The results of the study indicated higher attendance and participation levels in the gamified course (Barata et al., 2013). In addition, students considered the gamified course as more motivating, interesting, and easier to learn than other courses. MannWhitney’s U test was utilized to compare average attendance resulting in an 11% increase.
A critical look at the study establishes that the MCP course had engagement problems, which is why it was selected for the gamification study. The study mentions that faculty increased their posts by 373%, which means that not only students were affected by the MCP game. In fact, the authors noted that the instructors were “getting excited” by the MCP game (Barata et al., 2013). Therefore, the reciprocal nature of engagement (Skinner & Belmont, 1993) likely applies to this study. It may be that gamification contributes to the results in some measure but that active and engaged faculty contribute even more.
The fourth empirical study of gamification is a follow-up to the above study by the same authors entitled Identifying student types in a gamified learning experience (Barata, Gama, Jorge, & Gonçalves, 2014). An attempt is made to answer the question if students in a gamified class match personality types, or player types, which could make it easier to design future experiences that match their preferences. The researchers analyzed course activity data including grades, attendance data, and Moodle activity data. This, in turn, was processed through a number of clustering algorithms. Weka was used, a collection of machine learning algorithms, including K-Means, COBWEB, DBSCAN, Expectation-Maximization.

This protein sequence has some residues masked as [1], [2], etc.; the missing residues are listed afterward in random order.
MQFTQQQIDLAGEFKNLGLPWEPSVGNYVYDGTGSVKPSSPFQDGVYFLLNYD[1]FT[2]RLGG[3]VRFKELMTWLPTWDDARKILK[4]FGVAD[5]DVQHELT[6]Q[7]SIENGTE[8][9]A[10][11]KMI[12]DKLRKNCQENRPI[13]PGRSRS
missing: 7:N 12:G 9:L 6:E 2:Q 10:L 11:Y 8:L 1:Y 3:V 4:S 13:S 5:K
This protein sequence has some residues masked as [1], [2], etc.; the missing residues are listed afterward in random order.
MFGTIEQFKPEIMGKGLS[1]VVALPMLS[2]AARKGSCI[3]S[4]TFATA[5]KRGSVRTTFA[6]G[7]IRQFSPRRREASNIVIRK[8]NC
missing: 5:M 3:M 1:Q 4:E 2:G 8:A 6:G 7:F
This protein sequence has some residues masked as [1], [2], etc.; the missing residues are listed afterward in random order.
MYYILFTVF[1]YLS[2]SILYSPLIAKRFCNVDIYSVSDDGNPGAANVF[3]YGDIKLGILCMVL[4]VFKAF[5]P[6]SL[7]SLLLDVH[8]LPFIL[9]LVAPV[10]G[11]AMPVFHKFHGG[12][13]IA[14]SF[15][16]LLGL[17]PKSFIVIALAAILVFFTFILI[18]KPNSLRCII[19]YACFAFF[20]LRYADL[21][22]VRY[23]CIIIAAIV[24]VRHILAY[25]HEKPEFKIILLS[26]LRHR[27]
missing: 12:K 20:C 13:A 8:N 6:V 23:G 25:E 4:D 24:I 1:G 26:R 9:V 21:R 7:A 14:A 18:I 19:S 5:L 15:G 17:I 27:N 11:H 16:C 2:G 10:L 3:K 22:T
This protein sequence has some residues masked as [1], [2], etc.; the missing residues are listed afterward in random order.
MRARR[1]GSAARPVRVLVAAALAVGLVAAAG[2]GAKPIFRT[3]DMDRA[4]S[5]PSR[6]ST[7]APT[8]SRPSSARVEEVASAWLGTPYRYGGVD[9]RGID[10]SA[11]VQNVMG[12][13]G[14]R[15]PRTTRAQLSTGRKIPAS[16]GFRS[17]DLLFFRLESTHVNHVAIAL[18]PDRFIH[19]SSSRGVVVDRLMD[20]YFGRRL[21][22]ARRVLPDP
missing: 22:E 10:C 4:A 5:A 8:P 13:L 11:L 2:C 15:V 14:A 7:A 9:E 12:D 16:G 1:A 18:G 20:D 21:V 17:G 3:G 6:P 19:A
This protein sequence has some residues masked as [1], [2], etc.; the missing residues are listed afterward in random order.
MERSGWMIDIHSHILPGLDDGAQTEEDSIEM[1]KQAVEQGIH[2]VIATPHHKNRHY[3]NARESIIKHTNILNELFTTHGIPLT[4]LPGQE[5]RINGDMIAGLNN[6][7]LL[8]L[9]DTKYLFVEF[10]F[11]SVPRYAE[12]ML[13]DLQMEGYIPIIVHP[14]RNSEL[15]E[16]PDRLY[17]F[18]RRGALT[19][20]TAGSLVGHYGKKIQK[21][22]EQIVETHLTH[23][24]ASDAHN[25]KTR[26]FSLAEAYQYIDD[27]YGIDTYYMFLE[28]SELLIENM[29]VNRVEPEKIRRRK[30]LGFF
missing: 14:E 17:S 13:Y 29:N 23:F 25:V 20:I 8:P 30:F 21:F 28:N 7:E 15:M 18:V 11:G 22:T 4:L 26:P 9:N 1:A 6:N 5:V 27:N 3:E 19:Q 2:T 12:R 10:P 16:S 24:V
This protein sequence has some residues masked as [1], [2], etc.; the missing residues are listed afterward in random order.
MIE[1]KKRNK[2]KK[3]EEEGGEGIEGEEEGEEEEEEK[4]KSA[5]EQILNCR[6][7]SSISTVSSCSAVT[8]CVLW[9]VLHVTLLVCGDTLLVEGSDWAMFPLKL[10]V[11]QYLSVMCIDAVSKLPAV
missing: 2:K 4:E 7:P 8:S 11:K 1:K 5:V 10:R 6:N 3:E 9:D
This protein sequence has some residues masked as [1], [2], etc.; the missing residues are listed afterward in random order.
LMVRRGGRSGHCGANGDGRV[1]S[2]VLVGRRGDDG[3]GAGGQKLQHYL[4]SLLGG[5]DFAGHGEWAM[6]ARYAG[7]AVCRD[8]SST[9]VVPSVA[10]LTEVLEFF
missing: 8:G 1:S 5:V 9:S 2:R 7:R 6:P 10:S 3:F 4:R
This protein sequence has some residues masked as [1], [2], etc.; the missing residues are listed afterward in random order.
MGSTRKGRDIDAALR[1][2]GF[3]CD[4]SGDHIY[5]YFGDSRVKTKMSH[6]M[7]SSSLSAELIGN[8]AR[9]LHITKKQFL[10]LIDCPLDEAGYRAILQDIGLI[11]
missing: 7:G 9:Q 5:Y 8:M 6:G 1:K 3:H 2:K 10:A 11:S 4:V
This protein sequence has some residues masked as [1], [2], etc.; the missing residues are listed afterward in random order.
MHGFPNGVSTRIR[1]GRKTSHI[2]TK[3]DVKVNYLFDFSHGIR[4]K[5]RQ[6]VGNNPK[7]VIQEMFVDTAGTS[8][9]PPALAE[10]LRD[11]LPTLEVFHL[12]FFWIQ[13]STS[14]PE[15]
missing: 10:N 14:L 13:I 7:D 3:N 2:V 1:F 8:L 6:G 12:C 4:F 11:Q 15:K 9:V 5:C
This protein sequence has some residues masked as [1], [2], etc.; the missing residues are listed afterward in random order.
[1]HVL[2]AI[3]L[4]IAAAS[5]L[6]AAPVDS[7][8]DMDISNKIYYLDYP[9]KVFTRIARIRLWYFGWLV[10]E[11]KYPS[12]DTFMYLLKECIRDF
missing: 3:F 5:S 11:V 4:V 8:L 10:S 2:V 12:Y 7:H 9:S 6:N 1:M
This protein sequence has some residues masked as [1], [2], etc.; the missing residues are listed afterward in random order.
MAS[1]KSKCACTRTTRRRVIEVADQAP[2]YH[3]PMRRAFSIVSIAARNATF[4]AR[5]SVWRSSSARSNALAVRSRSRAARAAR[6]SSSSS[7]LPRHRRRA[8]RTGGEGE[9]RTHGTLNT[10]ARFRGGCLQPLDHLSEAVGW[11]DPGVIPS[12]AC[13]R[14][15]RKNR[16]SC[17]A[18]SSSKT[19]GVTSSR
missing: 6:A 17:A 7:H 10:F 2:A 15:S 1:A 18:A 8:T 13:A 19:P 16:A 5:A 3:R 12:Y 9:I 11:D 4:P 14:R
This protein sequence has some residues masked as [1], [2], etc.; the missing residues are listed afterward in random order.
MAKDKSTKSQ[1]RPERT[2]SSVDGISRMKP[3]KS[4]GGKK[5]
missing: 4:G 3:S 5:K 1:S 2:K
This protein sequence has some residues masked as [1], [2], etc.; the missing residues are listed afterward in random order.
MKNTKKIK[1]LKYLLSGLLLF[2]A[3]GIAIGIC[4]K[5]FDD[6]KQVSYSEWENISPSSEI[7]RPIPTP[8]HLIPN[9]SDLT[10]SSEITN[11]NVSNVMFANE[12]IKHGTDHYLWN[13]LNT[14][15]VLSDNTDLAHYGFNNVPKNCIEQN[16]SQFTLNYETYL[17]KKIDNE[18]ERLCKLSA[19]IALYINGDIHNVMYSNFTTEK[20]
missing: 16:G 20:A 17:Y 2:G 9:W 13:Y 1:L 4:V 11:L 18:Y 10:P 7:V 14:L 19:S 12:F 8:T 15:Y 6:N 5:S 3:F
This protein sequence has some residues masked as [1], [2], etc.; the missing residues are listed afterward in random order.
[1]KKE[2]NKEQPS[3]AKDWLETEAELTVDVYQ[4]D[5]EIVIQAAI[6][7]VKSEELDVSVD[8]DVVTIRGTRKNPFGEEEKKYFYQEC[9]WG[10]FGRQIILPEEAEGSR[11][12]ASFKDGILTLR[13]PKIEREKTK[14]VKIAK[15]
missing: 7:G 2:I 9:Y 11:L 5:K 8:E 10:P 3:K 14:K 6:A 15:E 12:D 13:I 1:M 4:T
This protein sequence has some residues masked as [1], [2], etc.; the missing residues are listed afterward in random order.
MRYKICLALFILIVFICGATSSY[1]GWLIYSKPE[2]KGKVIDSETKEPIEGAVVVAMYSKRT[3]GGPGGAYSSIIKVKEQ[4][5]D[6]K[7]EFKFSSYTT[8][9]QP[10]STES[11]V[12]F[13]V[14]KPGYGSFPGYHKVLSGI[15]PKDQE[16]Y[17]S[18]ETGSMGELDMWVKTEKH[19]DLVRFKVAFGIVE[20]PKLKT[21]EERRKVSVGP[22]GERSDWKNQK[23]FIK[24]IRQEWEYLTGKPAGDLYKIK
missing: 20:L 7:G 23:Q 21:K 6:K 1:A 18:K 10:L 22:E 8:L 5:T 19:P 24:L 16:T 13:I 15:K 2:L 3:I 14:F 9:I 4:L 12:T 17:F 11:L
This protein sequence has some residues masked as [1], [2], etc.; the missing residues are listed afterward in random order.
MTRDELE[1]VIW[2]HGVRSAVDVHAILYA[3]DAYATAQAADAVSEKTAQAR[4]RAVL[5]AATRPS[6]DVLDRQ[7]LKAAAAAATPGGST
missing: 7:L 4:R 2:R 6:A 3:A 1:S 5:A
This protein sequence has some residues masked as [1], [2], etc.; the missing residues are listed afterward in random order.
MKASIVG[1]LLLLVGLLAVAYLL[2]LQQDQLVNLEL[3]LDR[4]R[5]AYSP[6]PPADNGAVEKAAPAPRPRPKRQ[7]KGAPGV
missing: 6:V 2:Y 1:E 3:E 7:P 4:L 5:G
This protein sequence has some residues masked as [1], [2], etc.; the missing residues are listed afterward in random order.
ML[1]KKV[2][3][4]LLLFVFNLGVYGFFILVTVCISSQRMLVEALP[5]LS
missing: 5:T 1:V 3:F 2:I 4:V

Three types of student player types were identified: Achievers, Disheartened, and Underachievers. Achievers demonstrated highest mean final grades and highest attendance. The Disheartened demonstrated much lower grades but still high attendance. However, their performance fell drastically around day 45 and did not recover. The final group, the Underachievers, demonstrated the lowest grades and the lowest attendance. The third study type was a reverse of the first one.
A critical look at the study brings up the problem of a data sample size. In order to draw conclusions, which can be generalized over a larger population, more than one year of a single course enrollment should be studied. Since conclusions of this second study cover student personalities, not just course performance, the data sample is too small. A larger set of students would help to create clusters or profiles of activity, which would have scientific significance.
Finally, the study considered grades and attendance in suggesting student types. However, the self-determination theory includes relatedness and autonomy as key areas, not just competence. Therefore, more study types may be canceled in valuing relationships with other students and faculty or valuing optional elements of the course, without specific rewards included.
A major study on game personalities provides a more detailed landscape of player profiles and includes achievers, killers (or influencers), socializers, and explorers (Bartle, 1996). The four player types match self-determination theory in a more complete way. Achievers and killers are motivated by competence. Socializers are motivated by relatedness and autonomy. Explorers are motivated by autonomy and competence. Therefore, due to limited focus on grades and attendance in the above study, player personalities were limited to achievement profiles.